Heat sensor bill inspired by deadly Bronx fire not enough, tenants say
Measure requiring building-temperature monitoring wouldn’t account for humidity, wind chill
A year after an electric space heater ignited a blaze that killed 17 people in a Bronx apartment building, the New York City Council is considering a bill mandating heat sensors in buildings whose residents complain of low temperatures.
The proposal, intended to prevent fires like the one at the Twin Parks North West complex in Fordham Heights, would fine landlords up to $1,000 for each day a building’s temperature failed to hit the city-mandated 68-degree minimum during winter.
But tenants at Stratford Towers in Soundview, another Bronx building owned by Twin Parks landlord Camber Property Group, don’t believe the measure would make much of a difference. Heat sensors are already installed in their building, they say, and they fail to capture how cold it truly is.
On the anniversary of the Twin Parks tragedy this week, Shanita Lawrence, a decades-long resident of Stratford Tower and president of its tenant association, emailed the building’s site manager, an employee of Wavecrest Management, to describe the extent of the problem.
“Outdoor temperatures have been in the 30’s and low 40’s yet the radiator makes noise but produces no heat,” Lawrence wrote in the latest of “countless” emails she said she’s sent to management over the years.
“Tenants continue to have to run their space heaters 24 hours a day,” she wrote in another email days earlier.
Asked about Lawrence’s concerns last month, a Wavecrest spokesperson said temperatures in the building had averaged 73.4 degrees during the heating season. A Camber Property Group spokesperson, writing after City Council member Pierina Sanchez introduced the heat sensor bill, said the Twin Parks building had shown an average of 71.2 degrees the day before the fire.
Lawrence doesn’t dispute that. The week of Thanksgiving, she said, a thermostat next to the heat sensor in her unit registered 72 degrees.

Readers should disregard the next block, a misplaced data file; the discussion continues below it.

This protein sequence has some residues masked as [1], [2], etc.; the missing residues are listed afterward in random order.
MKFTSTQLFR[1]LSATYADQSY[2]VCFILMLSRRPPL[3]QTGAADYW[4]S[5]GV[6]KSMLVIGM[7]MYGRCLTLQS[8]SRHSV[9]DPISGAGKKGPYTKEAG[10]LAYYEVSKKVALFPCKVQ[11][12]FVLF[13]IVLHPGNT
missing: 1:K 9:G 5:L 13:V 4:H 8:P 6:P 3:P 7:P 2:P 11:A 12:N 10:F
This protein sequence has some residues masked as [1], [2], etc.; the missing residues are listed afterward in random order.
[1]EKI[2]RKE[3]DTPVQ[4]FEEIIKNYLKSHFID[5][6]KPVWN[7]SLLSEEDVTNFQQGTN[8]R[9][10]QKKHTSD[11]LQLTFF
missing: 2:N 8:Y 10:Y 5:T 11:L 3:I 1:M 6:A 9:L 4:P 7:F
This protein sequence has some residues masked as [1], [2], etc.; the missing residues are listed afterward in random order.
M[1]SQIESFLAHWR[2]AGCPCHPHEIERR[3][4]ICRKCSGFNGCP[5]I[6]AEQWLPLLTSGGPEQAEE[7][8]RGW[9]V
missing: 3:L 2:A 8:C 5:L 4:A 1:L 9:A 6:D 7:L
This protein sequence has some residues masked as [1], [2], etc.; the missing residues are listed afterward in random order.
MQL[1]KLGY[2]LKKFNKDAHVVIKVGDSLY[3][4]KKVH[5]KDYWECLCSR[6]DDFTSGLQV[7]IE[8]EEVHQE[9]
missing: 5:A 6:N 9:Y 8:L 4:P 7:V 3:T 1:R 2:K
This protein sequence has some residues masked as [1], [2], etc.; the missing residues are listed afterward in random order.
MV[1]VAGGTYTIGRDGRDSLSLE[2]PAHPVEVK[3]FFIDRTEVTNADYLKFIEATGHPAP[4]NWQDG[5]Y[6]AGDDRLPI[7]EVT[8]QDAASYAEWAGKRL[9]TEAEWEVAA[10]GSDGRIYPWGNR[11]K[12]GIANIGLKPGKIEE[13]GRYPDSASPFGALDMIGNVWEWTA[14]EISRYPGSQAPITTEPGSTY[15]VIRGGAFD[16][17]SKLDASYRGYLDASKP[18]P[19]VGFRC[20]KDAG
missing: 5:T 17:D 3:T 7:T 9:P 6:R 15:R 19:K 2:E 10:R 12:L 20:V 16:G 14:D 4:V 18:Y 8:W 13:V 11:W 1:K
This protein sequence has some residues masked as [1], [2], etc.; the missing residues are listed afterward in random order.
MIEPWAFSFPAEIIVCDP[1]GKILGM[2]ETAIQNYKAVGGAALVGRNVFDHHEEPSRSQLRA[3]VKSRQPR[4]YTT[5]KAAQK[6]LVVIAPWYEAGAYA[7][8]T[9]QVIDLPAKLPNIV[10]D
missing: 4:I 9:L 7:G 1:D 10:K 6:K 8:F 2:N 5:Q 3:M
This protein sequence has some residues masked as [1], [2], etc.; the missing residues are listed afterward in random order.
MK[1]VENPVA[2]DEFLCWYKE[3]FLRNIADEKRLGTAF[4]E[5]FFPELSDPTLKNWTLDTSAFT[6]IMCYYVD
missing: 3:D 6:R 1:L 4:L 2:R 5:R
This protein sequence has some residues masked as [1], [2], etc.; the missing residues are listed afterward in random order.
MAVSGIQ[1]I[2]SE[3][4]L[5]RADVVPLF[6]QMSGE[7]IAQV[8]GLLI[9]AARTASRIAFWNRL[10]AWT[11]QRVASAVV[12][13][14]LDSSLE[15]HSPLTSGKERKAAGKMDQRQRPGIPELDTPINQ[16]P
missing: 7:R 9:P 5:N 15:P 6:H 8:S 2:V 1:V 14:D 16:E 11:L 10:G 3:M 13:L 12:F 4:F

“The number seems high enough, but it doesn’t feel like what I know it to feel,” Lawrence said. “So I knew something was wrong.”
The discrepancy comes down to what meteorologists call apparent temperature, or what AccuWeather has branded “RealFeel.”
Like in the summer, when 80 percent humidity can make an 86-degree day feel like the thermometer has cracked 100, lower humidity in winter can make the cold feel more frigid.
A 2017 study of humidity levels in New York City apartments found that in a sample of 34 buildings, “there is relatively good management of indoor temperature during winter, but an absence of such management for indoor humidity.” Lower humidity levels were particularly associated with buildings containing more than 100 units. Stratford Towers has 129.
Lawrence said that after buying a more specialized thermostat, she found her apartment averages 30 percent humidity but has dropped as low as 10 percent.
At 30 percent humidity, 71 degrees feels like 67. At 10 percent humidity, it feels like 64.
On Monday, the temperature in Lawrence’s apartment had fallen below 68 degrees for the fourth time that heating season, she said.
At 10 percent humidity, it would have felt colder than 62 degrees.
Tack on the wind chill from what Stratford Towers tenants claim is a near-constant draft and a unit’s so-called apparent temperature drops further.
For residents, that means wearing coats and hats indoors or exposing themselves to the fire hazards of ever-running space heaters or ovens.
City records show that tenants have lodged “no heat” complaints almost daily in the building between last January and early March, and from late November through the present.
“Even at 71 degrees, I typically have one heater on in the apartment because it’s just too cold for us to bear,” said Nakeba Brown, a vice president of the Stratford Towers tenant association who lives in the complex with her daughter.
At a December hearing on the heat sensor bill, the city’s Department of Housing Preservation and Development said that a pilot version of the program, which outfitted 50 buildings with heat sensors, has too small of a sample size to assess its impact and that enforcing compliance has been difficult.
“We did see an improvement in buildings where the sensors were installed, but we also saw improvement in those buildings where no heat sensor was installed,” said AnnMarie Santiago, HPD’s deputy commissioner of enforcement.
The Rent Stabilization Association, a landlord group, took that as “no clear evidence” that the program would make a difference.
If approved by the City Council, the expanded program would see heat sensors installed in 750 buildings with a disproportionate number of temperature violations and heat complaints, or 150 in each borough.
A representative for Camber and Wavecrest said the heat levels at Stratford Towers “exceed all HPD requirements and the building has no violations for heat.”
“We take all complaints we receive seriously and are always working to provide our residents with the best experience possible,” the spokesperson said.